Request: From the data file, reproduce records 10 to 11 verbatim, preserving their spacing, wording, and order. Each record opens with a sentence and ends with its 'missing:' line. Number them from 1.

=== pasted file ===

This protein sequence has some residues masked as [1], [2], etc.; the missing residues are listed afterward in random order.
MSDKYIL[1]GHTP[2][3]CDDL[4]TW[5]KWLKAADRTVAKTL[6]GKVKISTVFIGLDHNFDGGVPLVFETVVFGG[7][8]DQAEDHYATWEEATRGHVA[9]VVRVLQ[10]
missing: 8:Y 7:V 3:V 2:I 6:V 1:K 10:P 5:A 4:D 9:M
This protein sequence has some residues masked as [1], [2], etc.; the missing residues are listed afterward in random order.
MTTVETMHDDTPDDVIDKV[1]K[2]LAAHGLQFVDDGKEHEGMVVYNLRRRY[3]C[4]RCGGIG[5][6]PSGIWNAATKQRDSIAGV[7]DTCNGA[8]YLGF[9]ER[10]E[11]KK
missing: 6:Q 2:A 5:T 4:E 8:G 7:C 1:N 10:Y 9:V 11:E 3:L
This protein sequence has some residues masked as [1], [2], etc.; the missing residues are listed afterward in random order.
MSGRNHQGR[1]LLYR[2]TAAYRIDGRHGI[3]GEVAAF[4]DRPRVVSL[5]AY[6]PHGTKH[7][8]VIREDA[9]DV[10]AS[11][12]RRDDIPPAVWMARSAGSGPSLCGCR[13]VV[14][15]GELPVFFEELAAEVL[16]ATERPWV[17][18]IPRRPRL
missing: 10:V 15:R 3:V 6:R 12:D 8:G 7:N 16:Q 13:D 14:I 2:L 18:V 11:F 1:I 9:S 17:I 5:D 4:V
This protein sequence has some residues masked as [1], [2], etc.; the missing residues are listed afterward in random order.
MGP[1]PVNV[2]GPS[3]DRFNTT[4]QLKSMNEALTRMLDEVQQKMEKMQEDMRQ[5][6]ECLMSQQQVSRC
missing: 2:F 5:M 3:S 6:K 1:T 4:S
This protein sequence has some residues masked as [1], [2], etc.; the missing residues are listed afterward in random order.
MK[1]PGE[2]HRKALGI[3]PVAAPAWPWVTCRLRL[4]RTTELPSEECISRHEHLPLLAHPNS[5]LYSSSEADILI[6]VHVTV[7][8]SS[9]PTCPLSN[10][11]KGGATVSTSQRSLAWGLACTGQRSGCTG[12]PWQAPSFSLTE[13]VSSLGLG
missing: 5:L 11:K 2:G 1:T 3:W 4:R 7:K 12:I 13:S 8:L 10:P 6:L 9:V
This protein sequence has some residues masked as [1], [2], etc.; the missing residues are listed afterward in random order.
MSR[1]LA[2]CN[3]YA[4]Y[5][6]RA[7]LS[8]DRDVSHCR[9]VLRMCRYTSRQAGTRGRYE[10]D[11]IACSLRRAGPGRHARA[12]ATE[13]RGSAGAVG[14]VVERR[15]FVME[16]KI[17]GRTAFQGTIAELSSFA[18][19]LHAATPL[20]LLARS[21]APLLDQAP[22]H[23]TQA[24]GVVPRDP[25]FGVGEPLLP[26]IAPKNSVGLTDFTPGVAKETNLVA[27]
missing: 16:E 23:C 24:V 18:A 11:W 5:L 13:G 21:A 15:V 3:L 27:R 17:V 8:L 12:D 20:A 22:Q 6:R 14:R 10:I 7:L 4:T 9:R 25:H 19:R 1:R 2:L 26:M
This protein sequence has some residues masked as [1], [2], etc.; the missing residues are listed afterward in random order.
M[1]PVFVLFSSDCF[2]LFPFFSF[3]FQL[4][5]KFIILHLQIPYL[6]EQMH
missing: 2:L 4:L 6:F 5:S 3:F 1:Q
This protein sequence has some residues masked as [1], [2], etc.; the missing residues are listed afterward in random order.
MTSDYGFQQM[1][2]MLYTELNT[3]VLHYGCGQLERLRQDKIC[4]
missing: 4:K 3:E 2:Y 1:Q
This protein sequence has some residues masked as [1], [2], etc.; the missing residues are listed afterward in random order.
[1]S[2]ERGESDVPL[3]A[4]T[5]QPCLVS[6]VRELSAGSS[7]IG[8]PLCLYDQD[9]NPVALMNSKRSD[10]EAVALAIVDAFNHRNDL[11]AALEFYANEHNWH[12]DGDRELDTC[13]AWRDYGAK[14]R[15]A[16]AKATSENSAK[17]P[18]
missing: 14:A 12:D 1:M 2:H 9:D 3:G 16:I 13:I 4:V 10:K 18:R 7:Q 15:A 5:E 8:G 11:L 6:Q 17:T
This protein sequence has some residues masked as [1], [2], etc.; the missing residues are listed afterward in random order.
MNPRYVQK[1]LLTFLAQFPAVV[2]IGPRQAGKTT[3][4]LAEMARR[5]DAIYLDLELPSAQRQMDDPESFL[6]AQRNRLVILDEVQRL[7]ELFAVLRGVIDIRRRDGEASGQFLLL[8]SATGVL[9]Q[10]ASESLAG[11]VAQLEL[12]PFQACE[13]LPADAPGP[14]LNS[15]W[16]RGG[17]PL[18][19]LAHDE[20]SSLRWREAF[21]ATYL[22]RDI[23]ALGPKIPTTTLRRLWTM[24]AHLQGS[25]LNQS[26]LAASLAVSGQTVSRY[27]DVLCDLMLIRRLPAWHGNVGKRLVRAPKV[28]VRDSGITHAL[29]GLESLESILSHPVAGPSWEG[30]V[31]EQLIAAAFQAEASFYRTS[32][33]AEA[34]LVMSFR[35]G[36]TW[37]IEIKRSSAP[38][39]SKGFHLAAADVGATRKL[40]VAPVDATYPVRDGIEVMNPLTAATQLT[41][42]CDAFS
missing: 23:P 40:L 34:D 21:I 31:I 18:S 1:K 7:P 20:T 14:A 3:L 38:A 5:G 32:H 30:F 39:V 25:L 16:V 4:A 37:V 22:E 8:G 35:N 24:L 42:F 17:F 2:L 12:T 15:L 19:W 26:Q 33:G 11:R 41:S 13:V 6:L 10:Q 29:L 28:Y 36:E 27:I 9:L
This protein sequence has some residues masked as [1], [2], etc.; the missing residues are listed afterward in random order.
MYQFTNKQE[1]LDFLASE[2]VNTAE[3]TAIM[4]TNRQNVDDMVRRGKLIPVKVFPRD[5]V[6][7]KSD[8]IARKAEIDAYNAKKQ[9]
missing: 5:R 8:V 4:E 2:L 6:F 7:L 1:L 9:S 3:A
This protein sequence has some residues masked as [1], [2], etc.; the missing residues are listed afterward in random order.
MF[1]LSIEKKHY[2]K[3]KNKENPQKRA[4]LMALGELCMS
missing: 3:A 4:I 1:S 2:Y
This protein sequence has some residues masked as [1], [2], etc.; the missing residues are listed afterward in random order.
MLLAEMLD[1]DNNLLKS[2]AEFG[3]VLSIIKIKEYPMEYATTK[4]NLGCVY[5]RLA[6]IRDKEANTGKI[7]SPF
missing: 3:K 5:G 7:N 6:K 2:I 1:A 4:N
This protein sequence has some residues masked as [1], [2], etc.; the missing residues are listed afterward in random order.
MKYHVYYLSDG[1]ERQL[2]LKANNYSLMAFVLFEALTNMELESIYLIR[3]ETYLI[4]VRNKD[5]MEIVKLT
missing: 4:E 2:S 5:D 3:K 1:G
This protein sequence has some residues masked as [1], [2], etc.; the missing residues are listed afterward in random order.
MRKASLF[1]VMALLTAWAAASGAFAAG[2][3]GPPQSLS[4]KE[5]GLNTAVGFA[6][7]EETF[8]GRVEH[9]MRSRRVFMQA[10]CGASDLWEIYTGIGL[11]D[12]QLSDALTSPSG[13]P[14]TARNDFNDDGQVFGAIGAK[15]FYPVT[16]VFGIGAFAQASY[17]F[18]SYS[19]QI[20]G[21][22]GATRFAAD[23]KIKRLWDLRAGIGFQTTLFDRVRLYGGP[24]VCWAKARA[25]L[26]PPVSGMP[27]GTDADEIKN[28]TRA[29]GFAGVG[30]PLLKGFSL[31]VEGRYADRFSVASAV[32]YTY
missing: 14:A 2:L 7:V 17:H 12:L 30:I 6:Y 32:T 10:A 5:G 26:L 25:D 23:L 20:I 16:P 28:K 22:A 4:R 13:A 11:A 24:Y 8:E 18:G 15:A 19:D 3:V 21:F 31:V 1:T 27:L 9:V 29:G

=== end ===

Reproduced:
This protein sequence has some residues masked as [1], [2], etc.; the missing residues are listed afterward in random order.
MNPRYVQK[1]LLTFLAQFPAVV[2]IGPRQAGKTT[3][4]LAEMARR[5]DAIYLDLELPSAQRQMDDPESFL[6]AQRNRLVILDEVQRL[7]ELFAVLRGVIDIRRRDGEASGQFLLL[8]SATGVL[9]Q[10]ASESLAG[11]VAQLEL[12]PFQACE[13]LPADAPGP[14]LNS[15]W[16]RGG[17]PL[18][19]LAHDE[20]SSLRWREAF[21]ATYL[22]RDI[23]ALGPKIPTTTLRRLWTM[24]AHLQGS[25]LNQS[26]LAASLAVSGQTVSRY[27]DVLCDLMLIRRLPAWHGNVGKRLVRAPKV[28]VRDSGITHAL[29]GLESLESILSHPVAGPSWEG[30]V[31]EQLIAAAFQAEASFYRTS[32][33]AEA[34]LVMSFR[35]G[36]TW[37]IEIKRSSAP[38][39]SKGFHLAAADVGATRKL[40]VAPVDATYPVRDGIEVMNPLTAATQLT[41][42]CDAFS
missing: 23:P 40:L 34:D 21:I 31:I 18:S 1:K 7:P 20:T 14:A 3:L 38:A 5:G 32:H 30:F 39:V 25:L 16:V 4:A 37:V 22:E 8:G 35:N 24:L 42:F 17:F 2:L 12:T 15:L 19:W 26:Q 33:G 11:R 41:S 13:V 6:L 10:Q 29:L 28:Y 36:E 27:I 9:L
This protein sequence has some residues masked as [1], [2], etc.; the missing residues are listed afterward in random order.
MYQFTNKQE[1]LDFLASE[2]VNTAE[3]TAIM[4]TNRQNVDDMVRRGKLIPVKVFPRD[5]V[6][7]KSD[8]IARKAEIDAYNAKKQ[9]
missing: 5:R 8:V 4:E 2:L 6:F 7:L 1:L 9:S 3:A